Do not take a break from learning over the summer holidays

Do not take a break from learning over the summer holidays

As an education expert, I am calling on families across Britain to keep their children’s minds active during the long summer holidays.

Studies, and anecdotal evidence from teachers, have shown that children academically regress following the six-week break.

As a teacher, tutor and education author, I have noticed that quick and fun learning activities can stop children from falling behind.

Any teacher will tell you that when they welcome children back to the classroom in September most of their pupils’ academic ability has fallen back by about two to three months.

This is particularly noticeable in primary school-aged children in their reading and maths.

I’m not advocating that children should study throughout their holidays or even do lots of homework but simple, fun brain activities will make their return to school so much easier.

The brain is like any organ – it needs regular exercise to keep it at its functioning best.

Working through activity books such as Non-Verbal Reasoning, which are designed to stimulate children’s brains through visual activities, can have a knock-on benefit for children from any background.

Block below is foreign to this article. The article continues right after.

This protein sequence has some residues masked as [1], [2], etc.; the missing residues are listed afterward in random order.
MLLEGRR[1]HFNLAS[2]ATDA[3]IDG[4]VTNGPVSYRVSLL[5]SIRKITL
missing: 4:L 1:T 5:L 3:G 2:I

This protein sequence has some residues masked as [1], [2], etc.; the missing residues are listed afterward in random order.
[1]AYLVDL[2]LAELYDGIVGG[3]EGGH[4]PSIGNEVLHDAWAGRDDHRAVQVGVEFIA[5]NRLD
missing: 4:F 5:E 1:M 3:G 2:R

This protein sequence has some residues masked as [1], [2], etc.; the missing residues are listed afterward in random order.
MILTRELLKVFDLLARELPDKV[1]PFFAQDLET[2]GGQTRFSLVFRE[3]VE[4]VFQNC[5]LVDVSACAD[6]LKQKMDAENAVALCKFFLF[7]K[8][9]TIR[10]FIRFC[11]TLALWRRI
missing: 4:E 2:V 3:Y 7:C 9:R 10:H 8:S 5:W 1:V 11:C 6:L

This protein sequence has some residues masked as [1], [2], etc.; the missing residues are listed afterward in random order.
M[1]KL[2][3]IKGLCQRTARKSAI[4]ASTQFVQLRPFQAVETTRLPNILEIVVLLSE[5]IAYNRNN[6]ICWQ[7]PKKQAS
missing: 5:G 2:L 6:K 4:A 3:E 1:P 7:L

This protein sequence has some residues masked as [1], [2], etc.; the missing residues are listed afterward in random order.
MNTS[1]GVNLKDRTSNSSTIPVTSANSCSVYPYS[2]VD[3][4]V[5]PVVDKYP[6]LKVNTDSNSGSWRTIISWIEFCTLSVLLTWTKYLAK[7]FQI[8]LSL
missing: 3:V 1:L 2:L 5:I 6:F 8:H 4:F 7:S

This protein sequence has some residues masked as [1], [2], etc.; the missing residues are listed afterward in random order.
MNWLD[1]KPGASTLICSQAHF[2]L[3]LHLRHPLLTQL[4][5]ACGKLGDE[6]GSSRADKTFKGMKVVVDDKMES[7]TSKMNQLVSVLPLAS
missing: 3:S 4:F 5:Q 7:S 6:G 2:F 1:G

This is especially true for those whose first language is not English, as images rather than words are used to solve problems.

There are lots of ways, however, we can keep children’s minds active and continually learning without destroying the fun element of holidays.

On rainy days, card games that have visual clues can help children to solve problems and stimulate that part of the brain.

Or on sunny days why not set your children a ‘treasure’ hunt while on trips to the beach or park?

Such activities don’t have to cost a lot of money or take up too much time.

Regular, but short doses of activity that involve some element of problem-solving, will keep the brain in tip-top condition.

I would also recommend children read during the holidays.

Public libraries often hold fun – and free – challenges throughout the six-week break.

Bringing maths into everyday activities for very young children will also help them start school again with a flourish.

It doesn’t take much to keep children’s brains up to speed.

When buying an ice cream give your child the money to buy it and ask them to tell you how much change they have.

Or when they have friends over to play, get them to share out and divide the toys up between them.

Small things like these will help your child start school in September just as strong as when they left in July – while still thinking they’ve had a wonderful holiday.